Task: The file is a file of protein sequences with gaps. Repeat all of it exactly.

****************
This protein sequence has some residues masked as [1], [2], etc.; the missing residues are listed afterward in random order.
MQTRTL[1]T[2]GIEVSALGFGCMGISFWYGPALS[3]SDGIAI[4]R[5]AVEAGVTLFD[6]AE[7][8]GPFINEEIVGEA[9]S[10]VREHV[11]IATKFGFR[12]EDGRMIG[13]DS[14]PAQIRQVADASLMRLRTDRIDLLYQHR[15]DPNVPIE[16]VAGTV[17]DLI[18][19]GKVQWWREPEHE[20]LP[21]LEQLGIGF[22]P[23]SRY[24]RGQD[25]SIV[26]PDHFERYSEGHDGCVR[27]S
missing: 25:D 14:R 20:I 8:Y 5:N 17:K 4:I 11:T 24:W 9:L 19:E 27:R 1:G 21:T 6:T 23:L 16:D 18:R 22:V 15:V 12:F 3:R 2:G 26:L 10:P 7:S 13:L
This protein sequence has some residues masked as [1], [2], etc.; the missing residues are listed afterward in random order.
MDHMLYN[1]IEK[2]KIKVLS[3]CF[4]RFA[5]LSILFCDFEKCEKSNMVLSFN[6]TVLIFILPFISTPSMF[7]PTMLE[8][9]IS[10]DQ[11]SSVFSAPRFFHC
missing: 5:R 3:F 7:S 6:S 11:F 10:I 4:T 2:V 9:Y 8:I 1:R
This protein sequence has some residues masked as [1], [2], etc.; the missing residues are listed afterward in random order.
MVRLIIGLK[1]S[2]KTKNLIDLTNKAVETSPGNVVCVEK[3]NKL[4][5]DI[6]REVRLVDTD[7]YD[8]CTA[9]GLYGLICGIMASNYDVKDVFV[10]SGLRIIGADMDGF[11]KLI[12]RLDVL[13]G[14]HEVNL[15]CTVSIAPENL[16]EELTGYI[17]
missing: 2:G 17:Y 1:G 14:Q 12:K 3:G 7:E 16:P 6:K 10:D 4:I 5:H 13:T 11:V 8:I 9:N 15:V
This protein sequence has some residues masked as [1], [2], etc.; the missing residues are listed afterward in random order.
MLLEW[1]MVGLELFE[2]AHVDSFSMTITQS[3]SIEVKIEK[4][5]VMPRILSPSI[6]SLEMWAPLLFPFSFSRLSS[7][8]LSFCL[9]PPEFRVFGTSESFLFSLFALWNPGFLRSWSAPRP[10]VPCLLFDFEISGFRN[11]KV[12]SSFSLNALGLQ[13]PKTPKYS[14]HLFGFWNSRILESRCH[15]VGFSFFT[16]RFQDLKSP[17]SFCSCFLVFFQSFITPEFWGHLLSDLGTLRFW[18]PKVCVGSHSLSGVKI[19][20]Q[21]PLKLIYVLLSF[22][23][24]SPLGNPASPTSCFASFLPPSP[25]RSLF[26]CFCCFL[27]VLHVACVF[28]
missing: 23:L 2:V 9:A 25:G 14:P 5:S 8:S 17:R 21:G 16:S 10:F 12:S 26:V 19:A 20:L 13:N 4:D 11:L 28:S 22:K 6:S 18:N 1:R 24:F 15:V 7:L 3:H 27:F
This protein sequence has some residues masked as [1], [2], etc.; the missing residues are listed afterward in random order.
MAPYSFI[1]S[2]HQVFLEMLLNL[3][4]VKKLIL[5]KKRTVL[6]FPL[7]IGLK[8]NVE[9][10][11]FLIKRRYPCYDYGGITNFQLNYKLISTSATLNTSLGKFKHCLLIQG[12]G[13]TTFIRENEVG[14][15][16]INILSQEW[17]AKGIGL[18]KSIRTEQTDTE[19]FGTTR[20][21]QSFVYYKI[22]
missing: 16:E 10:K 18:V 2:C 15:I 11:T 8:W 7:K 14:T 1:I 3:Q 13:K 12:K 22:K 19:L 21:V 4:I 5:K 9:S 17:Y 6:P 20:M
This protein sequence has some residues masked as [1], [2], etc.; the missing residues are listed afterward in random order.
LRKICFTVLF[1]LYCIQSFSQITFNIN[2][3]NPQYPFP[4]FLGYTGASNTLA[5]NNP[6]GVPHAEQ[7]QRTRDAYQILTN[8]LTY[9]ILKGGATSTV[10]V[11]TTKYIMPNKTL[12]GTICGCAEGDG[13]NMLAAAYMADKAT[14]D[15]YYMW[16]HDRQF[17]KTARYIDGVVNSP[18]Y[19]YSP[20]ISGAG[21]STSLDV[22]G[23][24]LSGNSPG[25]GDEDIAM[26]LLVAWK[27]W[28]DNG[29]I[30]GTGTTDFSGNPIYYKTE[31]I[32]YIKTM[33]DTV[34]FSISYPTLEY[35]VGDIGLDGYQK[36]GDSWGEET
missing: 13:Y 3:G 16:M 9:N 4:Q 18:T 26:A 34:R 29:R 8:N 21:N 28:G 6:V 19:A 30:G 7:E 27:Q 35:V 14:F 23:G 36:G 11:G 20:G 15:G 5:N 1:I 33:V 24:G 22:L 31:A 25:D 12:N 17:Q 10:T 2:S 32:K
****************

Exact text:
This protein sequence has some residues masked as [1], [2], etc.; the missing residues are listed afterward in random order.
MQTRTL[1]T[2]GIEVSALGFGCMGISFWYGPALS[3]SDGIAI[4]R[5]AVEAGVTLFD[6]AE[7][8]GPFINEEIVGEA[9]S[10]VREHV[11]IATKFGFR[12]EDGRMIG[13]DS[14]PAQIRQVADASLMRLRTDRIDLLYQHR[15]DPNVPIE[16]VAGTV[17]DLI[18][19]GKVQWWREPEHE[20]LP[21]LEQLGIGF[22]P[23]SRY[24]RGQD[25]SIV[26]PDHFERYSEGHDGCVR[27]S
missing: 25:D 14:R 20:I 8:Y 5:N 17:K 4:I 11:T 24:W 9:L 19:E 27:R 1:G 21:T 6:T 23:L 16:D 18:R 22:V 15:V 12:F 3:R 2:G 26:L 10:P 7:S 13:L
This protein sequence has some residues masked as [1], [2], etc.; the missing residues are listed afterward in random order.
MDHMLYN[1]IEK[2]KIKVLS[3]CF[4]RFA[5]LSILFCDFEKCEKSNMVLSFN[6]TVLIFILPFISTPSMF[7]PTMLE[8][9]IS[10]DQ[11]SSVFSAPRFFHC
missing: 5:R 3:F 7:S 6:S 11:F 10:I 4:T 2:V 9:Y 8:I 1:R
This protein sequence has some residues masked as [1], [2], etc.; the missing residues are listed afterward in random order.
MVRLIIGLK[1]S[2]KTKNLIDLTNKAVETSPGNVVCVEK[3]NKL[4][5]DI[6]REVRLVDTD[7]YD[8]CTA[9]GLYGLICGIMASNYDVKDVFV[10]SGLRIIGADMDGF[11]KLI[12]RLDVL[13]G[14]HEVNL[15]CTVSIAPENL[16]EELTGYI[17]
missing: 2:G 17:Y 1:G 14:Q 12:K 3:G 7:E 16:P 6:K 10:D 4:I 5:H 13:T 11:V 8:I 9:N 15:V
This protein sequence has some residues masked as [1], [2], etc.; the missing residues are listed afterward in random order.
MLLEW[1]MVGLELFE[2]AHVDSFSMTITQS[3]SIEVKIEK[4][5]VMPRILSPSI[6]SLEMWAPLLFPFSFSRLSS[7][8]LSFCL[9]PPEFRVFGTSESFLFSLFALWNPGFLRSWSAPRP[10]VPCLLFDFEISGFRN[11]KV[12]SSFSLNALGLQ[13]PKTPKYS[14]HLFGFWNSRILESRCH[15]VGFSFFT[16]RFQDLKSP[17]SFCSCFLVFFQSFITPEFWGHLLSDLGTLRFW[18]PKVCVGSHSLSGVKI[19][20]Q[21]PLKLIYVLLSF[22][23][24]SPLGNPASPTSCFASFLPPSP[25]RSLF[26]CFCCFL[27]VLHVACVF[28]
missing: 23:L 2:V 9:A 25:G 14:P 5:S 8:S 17:R 21:G 16:S 10:F 12:S 26:V 19:A 20:L 13:N 4:D 11:L 28:S 22:K 6:S 18:N 1:R 24:F 15:V 7:L 3:H 27:F
This protein sequence has some residues masked as [1], [2], etc.; the missing residues are listed afterward in random order.
MAPYSFI[1]S[2]HQVFLEMLLNL[3][4]VKKLIL[5]KKRTVL[6]FPL[7]IGLK[8]NVE[9][10][11]FLIKRRYPCYDYGGITNFQLNYKLISTSATLNTSLGKFKHCLLIQG[12]G[13]TTFIRENEVG[14][15][16]INILSQEW[17]AKGIGL[18]KSIRTEQTDTE[19]FGTTR[20][21]QSFVYYKI[22]
missing: 16:E 10:K 18:V 2:C 15:I 11:T 8:W 7:K 14:T 1:I 3:Q 13:K 12:K 22:K 19:L 21:V 4:I 5:K 9:S 17:Y 6:P 20:M
This protein sequence has some residues masked as [1], [2], etc.; the missing residues are listed afterward in random order.
LRKICFTVLF[1]LYCIQSFSQITFNIN[2][3]NPQYPFP[4]FLGYTGASNTLA[5]NNP[6]GVPHAEQ[7]QRTRDAYQILTN[8]LTY[9]ILKGGATSTV[10]V[11]TTKYIMPNKTL[12]GTICGCAEGDG[13]NMLAAAYMADKAT[14]D[15]YYMW[16]HDRQF[17]KTARYIDGVVNSP[18]Y[19]YSP[20]ISGAG[21]STSLDV[22]G[23][24]LSGNSPG[25]GDEDIAM[26]LLVAWK[27]W[28]DNG[29]I[30]GTGTTDFSGNPIYYKTE[31]I[32]YIKTM[33]DTV[34]FSISYPTLEY[35]VGDIGLDGYQK[36]GDSWGEET
missing: 13:Y 3:G 16:M 9:N 4:Q 18:T 26:A 34:R 29:R 8:N 21:N 28:G 6:V 19:A 30:G 7:E 27:Q 35:V 14:F 23:G 36:G 11:G 20:G 15:G 5:N 1:I 33:V 24:G 22:L 31:A 25:D 12:N 17:Q 10:T 2:S 32:K